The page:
McAllen

a-shot-of-McAllen,

McAllen is located in the southern part of Texas, US, in the area called the lower Rio Grande valley. Its population was found out to be 143,268 in 2019 by the US government. McAllen is among the fastest-growing cities in the United States. It is a culturally diverse city that is also an important tourist location. When it comes to conducting trade with Mexico, McAllen is among the most important ports of entry. 

History

A large number of the city’s population is of Mexican descent, and there have been some tensions between the people of Mexican descent and the white people who settled here. The point of tension was the transformation from McAllen’s ranching economy to a farming economy.

In 1904, John McAllen and his son donated some of their lands to ensure railway tracks would reach the Santa Anita Ranch. In the same year, the McAllen Townsite Company was formed. By 1905, a new community was established, which was named after John McAllen, who was a Scottish settler. By 1911, the population had increased to 1000, and citrus fruits, figs, alfalfa, corn, and cotton were being cultivated. The town received a charter of incorporation under the name McAllen in 1911. 

The population had reached 6000 by the 1920s. In the 20s, the town population increased rapidly as factories and plants were set up. By 1940, trade had become efficient due to the construction of an international suspension bridge, which made McAllen a central port of entry to Mexico. By 1960, McAllen grew to become a global hub and was a major trade port with Mexico. In the 1980s, the foreign trade of McAllen flourished, and the population had reached 38000, with farming, retail, and tourism becoming the booming industries in McAllen.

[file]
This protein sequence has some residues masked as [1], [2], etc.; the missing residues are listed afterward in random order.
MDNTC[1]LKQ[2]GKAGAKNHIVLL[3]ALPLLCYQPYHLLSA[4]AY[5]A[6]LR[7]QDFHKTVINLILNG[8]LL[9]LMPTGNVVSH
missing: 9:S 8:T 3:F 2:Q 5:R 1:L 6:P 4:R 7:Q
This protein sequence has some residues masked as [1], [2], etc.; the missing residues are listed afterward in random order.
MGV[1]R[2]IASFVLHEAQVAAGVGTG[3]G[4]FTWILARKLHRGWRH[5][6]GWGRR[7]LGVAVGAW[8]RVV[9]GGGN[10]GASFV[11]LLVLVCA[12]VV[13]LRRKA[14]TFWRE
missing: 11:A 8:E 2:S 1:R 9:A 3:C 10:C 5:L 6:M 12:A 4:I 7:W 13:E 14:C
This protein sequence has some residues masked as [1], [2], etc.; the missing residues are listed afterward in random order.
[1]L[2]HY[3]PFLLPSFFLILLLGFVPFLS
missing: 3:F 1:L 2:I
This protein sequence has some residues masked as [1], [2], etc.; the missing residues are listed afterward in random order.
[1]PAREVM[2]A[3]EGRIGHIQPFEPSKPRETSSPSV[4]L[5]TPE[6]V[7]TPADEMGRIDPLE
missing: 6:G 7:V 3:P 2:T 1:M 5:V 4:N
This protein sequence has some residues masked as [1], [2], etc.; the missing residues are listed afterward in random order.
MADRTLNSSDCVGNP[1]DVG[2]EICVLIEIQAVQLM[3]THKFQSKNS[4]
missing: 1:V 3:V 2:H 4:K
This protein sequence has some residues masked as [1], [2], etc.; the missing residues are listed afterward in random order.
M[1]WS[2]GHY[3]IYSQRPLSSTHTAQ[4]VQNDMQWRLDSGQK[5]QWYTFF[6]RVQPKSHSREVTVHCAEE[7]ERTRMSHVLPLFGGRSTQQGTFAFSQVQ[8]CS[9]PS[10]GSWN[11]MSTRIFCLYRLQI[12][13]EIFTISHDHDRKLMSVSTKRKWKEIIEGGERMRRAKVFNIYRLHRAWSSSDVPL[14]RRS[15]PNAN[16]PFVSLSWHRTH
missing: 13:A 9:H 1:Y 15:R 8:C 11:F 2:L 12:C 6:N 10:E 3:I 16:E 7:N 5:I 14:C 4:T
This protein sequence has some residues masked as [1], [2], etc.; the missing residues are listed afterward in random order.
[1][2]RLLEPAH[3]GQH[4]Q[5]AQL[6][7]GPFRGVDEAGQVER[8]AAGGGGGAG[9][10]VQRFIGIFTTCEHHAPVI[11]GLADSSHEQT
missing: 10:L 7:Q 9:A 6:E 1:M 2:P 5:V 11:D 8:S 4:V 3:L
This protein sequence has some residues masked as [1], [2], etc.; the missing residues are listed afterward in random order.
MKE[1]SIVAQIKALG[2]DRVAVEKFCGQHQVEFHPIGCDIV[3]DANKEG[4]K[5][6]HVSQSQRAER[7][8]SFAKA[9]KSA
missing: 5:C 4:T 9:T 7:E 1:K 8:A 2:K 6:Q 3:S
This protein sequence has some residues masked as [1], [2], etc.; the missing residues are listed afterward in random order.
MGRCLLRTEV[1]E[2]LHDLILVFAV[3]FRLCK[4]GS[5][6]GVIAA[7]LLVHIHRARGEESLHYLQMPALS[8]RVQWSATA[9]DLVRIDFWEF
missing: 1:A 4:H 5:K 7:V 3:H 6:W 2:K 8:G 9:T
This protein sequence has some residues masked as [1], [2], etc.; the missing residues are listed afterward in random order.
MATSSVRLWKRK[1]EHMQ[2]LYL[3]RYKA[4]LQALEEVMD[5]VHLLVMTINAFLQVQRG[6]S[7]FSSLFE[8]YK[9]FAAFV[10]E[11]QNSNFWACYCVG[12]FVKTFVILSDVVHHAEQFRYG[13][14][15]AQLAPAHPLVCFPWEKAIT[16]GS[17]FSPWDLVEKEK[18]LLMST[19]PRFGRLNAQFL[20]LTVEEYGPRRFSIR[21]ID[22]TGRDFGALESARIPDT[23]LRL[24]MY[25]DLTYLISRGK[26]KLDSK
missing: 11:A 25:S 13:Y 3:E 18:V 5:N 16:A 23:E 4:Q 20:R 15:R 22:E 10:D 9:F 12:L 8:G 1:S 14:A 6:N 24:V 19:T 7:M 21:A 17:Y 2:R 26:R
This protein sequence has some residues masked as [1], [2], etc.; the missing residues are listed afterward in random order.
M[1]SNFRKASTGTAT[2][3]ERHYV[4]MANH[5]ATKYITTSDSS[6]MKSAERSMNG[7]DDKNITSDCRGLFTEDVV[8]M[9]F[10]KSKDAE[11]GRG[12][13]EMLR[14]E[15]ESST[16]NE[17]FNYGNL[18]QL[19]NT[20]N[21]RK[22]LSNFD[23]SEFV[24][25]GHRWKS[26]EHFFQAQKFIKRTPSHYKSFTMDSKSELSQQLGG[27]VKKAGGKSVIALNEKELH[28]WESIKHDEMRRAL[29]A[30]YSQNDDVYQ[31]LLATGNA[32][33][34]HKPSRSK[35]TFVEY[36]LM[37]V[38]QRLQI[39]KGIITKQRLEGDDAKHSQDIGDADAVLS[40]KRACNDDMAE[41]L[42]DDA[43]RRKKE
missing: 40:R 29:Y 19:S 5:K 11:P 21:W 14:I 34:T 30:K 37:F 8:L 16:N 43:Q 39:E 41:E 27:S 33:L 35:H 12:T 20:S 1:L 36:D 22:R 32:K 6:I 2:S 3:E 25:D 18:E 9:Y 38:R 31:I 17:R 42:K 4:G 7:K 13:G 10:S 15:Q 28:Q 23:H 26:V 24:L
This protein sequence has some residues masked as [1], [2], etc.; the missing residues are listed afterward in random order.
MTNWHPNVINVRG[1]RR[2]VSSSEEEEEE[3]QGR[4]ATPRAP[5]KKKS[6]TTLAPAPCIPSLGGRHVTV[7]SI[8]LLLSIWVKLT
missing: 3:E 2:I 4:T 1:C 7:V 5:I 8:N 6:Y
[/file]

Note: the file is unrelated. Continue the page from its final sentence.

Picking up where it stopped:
a water body-in-front -of-the-Convention-Center

Economy and Industry

In the early twentieth century, McAllen’s economy was based almost entirely on agriculture. Trade and tourism flourished after the McAllen-Hidalgo-Reynosa bridge was built in 1941.

Today, tourism and international trade are the most important sources for driving revenue for the city. Further, there are thriving industries of automotive manufacturing, aerospace manufacturing, electronics manufacturing, cold storage and food processing, medical research, education, and others. As a multi-level industry, it processes vegetables, citrus fruits, and cotton, and is also a leading winter resort.

The median household income in McAllen is $ 38, 220, and the cost of living stands at 12% less than the national average.

Education

According to 2019 statistics, over 75% of people in McAllen have graduated high school or possess equal relevant credentials. 25% of the people either dropped out of school or have no education. 30% of the people have a bachelor’s or higher degree, and almost 26% of the people in McAllen have some associate degree. 82% of students in McAllen are enrolled in public schools.  

Climate

McAllen has a subtropical climate, featuring short, warm winters and long, humid, hot summers. The summers have an average temperature of 70 °F to 90 °F. From May through September, the temperature often exceeds 110 °F. From January to August, temperatures range between 60 °F and 88 °F. May to October feature a wet season, while the rest of the year is dry.

Tourist Attractions

The shopping districts of McAllen draw millions of tourists to the city every year. With its low living cost, mild, winters, tropical breeze, and bright birds, it is a popular tourist spot. Some of the tourist attractions include International Museum of Art and Science, La Plaza Mall, McAllen Botanical Gardens, McAllen Convention Center, and Historic Cine El Rey Theatre.

Conclusion

The US-Mexico border has several pairs of neighboring cities, which are part of international “borderplexes”. The Reynosa-McAllen region is also one such area, with Reynosa being situated in Mexico and McAllen a part of the US territory. Both of these cities depend on each other for their economies, which are derived through cross-border trade and tourism. McAllen distributes a lot of the products manufactured in Reynosa, and Reynosa employs labor to produce products for the broader American market.